However, as with most resources, it is not having it that makes it valuable. It is how you use it that makes the difference. One such resource is the use of Online Video in training. Here are some thoughts on how to make video work better for your company's training efforts.

Video Doesn't Train: 

Here is news for you: A video doesn't train or induct. It merely imparts information in a more or less effective way.

Pointers for effectively using video for training:

  • Involvement: For video to train, it needs to involve/include the viewer and mentally/physically encourage participation. Many current training videos are from an observer's perspective, not a participant's view. When one makes training video with the staff of the company imparting the information, it entices and incentivise their commitment through involving them in the material. The video must be entertaining to encourage involvement. Stories and scenarios entertain, and is foundational to this approach.
  • Participation: Viewers engage when they can identify with the characters in the video. By using staff, one shows what they do through familiar images, language and instruction. If they "teach each other" it has more value than if a voice over with pictures, animation, or trainer lectures on the material.
  • Good Structure: Videos need to be better structured and the topics more clearly delineated. A good practice is to clearly demarcate every idea/topic in a separate video. A good practice includes a scenario where one: "Tells it, Shows it, Explains it, Reviews it."
  • Tempo: The video topics need to be communicated in an upbeat and faster pace, else the viewer becomes distracted and bored. It is better to use a collection of short videos, than one long video. Most people cannot focus on a video for more than 3-5 minutes (no matter how entertaining). Television advertisement interruptions have conditioned us for short video. A long video needs a material scene/topic/emotion change at least every 3 to 5 minutes to be engaging (if a long video is used at all).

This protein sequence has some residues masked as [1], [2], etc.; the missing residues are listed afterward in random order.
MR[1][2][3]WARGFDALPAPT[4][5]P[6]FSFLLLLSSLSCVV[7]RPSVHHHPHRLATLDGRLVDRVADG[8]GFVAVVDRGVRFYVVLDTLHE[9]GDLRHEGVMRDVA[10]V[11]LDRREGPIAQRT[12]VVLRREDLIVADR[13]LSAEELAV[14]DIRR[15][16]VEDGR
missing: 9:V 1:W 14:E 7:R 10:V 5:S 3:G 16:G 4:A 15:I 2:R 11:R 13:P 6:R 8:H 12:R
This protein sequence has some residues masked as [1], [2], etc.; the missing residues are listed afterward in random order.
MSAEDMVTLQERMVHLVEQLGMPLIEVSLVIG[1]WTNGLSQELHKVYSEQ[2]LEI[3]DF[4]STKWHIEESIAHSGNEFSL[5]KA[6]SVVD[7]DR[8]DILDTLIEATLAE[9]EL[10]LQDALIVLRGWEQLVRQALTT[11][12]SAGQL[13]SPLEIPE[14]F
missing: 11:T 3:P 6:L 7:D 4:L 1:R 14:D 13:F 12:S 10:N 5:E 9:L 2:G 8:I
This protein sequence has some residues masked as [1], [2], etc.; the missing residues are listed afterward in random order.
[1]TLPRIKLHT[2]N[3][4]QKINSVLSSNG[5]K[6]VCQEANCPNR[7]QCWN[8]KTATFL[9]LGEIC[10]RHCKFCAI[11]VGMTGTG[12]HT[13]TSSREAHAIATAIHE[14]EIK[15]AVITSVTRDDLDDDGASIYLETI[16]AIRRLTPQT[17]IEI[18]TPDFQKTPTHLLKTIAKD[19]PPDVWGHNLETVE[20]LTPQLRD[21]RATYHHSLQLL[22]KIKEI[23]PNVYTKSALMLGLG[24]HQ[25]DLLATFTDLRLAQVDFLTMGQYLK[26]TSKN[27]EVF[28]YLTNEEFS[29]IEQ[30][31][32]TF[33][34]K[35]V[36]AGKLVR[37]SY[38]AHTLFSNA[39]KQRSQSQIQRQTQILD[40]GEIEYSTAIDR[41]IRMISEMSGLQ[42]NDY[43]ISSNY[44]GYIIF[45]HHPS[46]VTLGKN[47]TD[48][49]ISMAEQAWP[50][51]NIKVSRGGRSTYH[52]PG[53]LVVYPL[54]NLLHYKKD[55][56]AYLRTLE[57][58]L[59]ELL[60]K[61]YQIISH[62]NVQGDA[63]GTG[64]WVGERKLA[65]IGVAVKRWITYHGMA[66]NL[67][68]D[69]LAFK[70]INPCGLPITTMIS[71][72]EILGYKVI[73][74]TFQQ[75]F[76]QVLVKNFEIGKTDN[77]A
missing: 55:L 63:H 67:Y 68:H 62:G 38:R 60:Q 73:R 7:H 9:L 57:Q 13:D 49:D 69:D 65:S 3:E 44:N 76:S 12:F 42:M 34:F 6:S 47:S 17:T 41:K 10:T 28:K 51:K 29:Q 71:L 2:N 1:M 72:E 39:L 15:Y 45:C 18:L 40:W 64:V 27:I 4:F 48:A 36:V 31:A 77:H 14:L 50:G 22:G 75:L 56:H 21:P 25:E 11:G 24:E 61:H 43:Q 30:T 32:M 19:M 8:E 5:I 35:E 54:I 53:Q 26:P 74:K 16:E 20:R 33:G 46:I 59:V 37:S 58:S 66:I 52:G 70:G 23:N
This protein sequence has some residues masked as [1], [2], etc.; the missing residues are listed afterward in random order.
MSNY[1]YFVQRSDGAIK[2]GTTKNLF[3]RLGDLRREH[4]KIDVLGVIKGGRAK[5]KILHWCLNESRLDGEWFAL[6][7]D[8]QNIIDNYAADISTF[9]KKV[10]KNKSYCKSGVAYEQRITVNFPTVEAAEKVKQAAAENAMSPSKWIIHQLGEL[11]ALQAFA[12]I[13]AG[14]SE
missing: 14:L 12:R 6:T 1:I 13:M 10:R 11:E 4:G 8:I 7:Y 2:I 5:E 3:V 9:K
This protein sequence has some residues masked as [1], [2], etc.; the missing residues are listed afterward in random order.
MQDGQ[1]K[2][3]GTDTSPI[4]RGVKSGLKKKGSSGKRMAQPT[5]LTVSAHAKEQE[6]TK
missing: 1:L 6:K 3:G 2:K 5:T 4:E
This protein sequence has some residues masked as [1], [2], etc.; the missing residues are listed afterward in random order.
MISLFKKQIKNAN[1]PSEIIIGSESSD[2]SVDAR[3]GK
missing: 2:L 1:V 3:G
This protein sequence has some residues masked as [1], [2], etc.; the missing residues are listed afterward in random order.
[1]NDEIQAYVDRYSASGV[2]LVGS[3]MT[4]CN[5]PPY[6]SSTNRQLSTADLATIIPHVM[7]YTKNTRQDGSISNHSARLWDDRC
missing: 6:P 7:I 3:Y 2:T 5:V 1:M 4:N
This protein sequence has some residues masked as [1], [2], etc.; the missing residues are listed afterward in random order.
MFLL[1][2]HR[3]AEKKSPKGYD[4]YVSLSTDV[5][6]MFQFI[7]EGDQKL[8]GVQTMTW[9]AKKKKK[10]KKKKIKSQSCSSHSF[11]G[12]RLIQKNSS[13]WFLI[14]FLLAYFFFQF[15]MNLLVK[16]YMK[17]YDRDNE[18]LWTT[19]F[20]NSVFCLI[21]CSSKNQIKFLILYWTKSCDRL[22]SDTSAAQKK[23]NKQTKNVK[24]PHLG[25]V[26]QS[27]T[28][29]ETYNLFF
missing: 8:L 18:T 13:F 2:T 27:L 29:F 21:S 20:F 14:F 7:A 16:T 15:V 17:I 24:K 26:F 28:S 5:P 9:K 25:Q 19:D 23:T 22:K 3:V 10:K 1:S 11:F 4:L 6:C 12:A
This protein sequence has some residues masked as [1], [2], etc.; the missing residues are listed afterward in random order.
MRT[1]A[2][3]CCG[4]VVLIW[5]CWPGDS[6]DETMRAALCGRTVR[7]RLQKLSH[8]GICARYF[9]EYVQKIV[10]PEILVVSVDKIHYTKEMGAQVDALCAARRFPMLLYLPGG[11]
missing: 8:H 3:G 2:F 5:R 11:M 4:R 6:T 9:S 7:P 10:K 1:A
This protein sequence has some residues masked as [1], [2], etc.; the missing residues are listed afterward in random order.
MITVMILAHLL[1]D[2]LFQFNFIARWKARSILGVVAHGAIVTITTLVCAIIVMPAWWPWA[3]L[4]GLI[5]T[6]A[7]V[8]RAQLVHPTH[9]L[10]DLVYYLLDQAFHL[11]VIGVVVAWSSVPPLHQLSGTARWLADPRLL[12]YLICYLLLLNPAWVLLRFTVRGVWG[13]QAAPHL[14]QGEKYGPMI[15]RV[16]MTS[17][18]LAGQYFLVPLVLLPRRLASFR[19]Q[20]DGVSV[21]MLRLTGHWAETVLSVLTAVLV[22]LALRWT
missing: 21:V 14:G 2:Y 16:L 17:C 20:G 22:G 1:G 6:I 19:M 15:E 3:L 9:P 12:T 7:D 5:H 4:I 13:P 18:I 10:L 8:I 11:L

• Key Messages: The key messages must be enforced with titles, freeze frames, recaps, examples (stories/scenarios) etc. to improve retention.
  • Refreshers: No one view of an induction video or series of training videos is enough to ensure effective material retention. People simply cannot remember when only exposed to it once - no matter how entertaining. Retention improves dramatically if the messages are reviewed, refreshed and reminders included. The recommended refresh rate to commit material to long term memory is three to five times within a 3 week period, and refreshed once every 6 months subsequently.
  • Enforcement: In today's compliance climate a company has to demonstrate evidence of the training, participation and comprehension validation. To meet these demands, training must be complemented with notices, quizzes, contests and more, with positive incentives for participants. Training cannot stand alone anymore. It must evolve to be part of the companie standard communications strategy.
  • Commitment: When staff is part of "training each other" by being involved in the process (the making of the video, feedback, quizzes, competitions, etc.) then it builds commitment and co-responsibility. The company's "training" becomes a key communication channel that can contribute to better staff engagement and effective communication. 

Conclusion


Video training has the potential to transcend the training event by building a campaign for safety, orientation, compliance and effective communication.

Companies that take care to train their staff is halfway towards building a great business. If these businesses can do it well, with our help then training becomes a real competitive advantage.  It only makes good business sense that if a job has to be done, one might as well decide to do it well.

We have some expertise to help. Give us a call today.

Hendrik van Wyk